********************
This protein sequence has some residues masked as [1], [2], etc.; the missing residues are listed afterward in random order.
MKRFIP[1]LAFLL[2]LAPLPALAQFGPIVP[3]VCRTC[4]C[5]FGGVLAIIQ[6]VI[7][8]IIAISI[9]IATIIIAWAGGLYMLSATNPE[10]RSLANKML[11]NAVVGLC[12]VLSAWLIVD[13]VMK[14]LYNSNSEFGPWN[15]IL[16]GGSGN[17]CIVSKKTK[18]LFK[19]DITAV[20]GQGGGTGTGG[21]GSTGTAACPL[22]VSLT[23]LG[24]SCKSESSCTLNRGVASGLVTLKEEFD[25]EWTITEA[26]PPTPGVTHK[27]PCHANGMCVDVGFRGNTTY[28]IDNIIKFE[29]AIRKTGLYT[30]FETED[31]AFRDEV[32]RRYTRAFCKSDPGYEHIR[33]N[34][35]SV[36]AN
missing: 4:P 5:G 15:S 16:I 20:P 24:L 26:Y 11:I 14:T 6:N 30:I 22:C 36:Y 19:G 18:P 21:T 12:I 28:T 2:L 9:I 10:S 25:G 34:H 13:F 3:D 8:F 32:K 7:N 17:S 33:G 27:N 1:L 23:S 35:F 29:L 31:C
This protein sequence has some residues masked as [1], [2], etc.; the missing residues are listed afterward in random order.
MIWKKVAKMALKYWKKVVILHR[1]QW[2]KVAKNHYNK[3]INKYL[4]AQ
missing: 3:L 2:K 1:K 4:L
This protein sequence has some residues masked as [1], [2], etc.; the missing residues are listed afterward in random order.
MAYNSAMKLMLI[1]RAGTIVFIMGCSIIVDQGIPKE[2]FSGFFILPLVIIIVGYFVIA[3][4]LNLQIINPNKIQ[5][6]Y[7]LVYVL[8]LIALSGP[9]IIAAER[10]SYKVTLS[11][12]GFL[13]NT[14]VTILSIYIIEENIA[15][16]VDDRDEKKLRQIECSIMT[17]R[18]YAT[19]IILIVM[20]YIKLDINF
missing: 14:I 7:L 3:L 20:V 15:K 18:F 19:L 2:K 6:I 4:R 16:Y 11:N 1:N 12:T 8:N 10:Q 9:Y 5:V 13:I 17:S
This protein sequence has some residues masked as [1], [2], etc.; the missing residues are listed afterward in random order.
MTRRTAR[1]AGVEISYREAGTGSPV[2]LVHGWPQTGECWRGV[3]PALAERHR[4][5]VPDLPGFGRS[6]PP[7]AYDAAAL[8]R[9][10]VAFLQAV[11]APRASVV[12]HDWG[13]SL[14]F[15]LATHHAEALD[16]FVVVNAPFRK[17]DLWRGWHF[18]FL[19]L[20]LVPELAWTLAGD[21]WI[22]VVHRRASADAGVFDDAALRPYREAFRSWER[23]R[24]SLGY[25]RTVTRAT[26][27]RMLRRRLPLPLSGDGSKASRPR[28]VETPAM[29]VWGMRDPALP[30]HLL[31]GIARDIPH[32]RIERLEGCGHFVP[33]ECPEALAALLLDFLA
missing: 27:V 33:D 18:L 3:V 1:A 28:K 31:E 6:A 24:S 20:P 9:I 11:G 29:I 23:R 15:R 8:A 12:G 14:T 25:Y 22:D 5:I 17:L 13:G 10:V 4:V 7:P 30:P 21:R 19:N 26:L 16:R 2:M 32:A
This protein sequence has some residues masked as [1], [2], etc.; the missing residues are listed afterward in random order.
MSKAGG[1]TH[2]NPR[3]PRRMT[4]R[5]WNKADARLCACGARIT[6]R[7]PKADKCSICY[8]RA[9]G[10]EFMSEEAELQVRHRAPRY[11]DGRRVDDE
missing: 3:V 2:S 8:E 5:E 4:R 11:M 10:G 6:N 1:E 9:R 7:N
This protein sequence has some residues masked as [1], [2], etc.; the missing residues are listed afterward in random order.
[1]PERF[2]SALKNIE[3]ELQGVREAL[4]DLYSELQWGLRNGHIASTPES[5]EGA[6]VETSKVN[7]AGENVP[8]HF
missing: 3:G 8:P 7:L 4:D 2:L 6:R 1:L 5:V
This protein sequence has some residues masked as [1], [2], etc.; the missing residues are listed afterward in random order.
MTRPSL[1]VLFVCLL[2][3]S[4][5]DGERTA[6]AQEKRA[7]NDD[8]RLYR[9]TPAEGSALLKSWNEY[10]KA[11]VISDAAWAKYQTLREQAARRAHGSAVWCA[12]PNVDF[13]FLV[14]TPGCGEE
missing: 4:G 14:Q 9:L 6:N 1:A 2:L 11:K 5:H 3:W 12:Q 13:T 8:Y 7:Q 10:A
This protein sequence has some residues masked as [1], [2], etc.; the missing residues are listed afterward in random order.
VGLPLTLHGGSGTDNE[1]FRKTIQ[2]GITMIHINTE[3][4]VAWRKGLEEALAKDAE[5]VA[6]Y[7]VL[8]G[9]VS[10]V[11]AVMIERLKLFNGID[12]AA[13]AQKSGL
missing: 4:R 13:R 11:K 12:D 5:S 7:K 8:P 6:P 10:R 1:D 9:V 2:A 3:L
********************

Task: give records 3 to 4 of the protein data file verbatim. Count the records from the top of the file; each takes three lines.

This protein sequence has some residues masked as [1], [2], etc.; the missing residues are listed afterward in random order.
MAYNSAMKLMLI[1]RAGTIVFIMGCSIIVDQGIPKE[2]FSGFFILPLVIIIVGYFVIA[3][4]LNLQIINPNKIQ[5][6]Y[7]LVYVL[8]LIALSGP[9]IIAAER[10]SYKVTLS[11][12]GFL[13]NT[14]VTILSIYIIEENIA[15][16]VDDRDEKKLRQIECSIMT[17]R[18]YAT[19]IILIVM[20]YIKLDINF
missing: 14:I 7:L 3:L 20:V 15:K 18:F 19:L 2:K 6:I 4:R 16:Y 11:N 1:N 12:T 8:N 10:Q 9:Y 5:V 13:I 17:S
This protein sequence has some residues masked as [1], [2], etc.; the missing residues are listed afterward in random order.
MTRRTAR[1]AGVEISYREAGTGSPV[2]LVHGWPQTGECWRGV[3]PALAERHR[4][5]VPDLPGFGRS[6]PP[7]AYDAAAL[8]R[9][10]VAFLQAV[11]APRASVV[12]HDWG[13]SL[14]F[15]LATHHAEALD[16]FVVVNAPFRK[17]DLWRGWHF[18]FL[19]L[20]LVPELAWTLAGD[21]WI[22]VVHRRASADAGVFDDAALRPYREAFRSWER[23]R[24]SLGY[25]RTVTRAT[26][27]RMLRRRLPLPLSGDGSKASRPR[28]VETPAM[29]VWGMRDPALP[30]HLL[31]GIARDIPH[32]RIERLEGCGHFVP[33]ECPEALAALLLDFLA
missing: 27:V 33:D 18:L 3:V 1:A 28:K 31:E 6:A 24:S 20:P 9:I 11:G 29:I 23:R 15:R 8:A 12:G 14:T 25:Y 22:D 5:I 17:L 13:G 10:V 4:V 7:P 30:P 21:R 19:N 26:L 16:R 2:M 32:A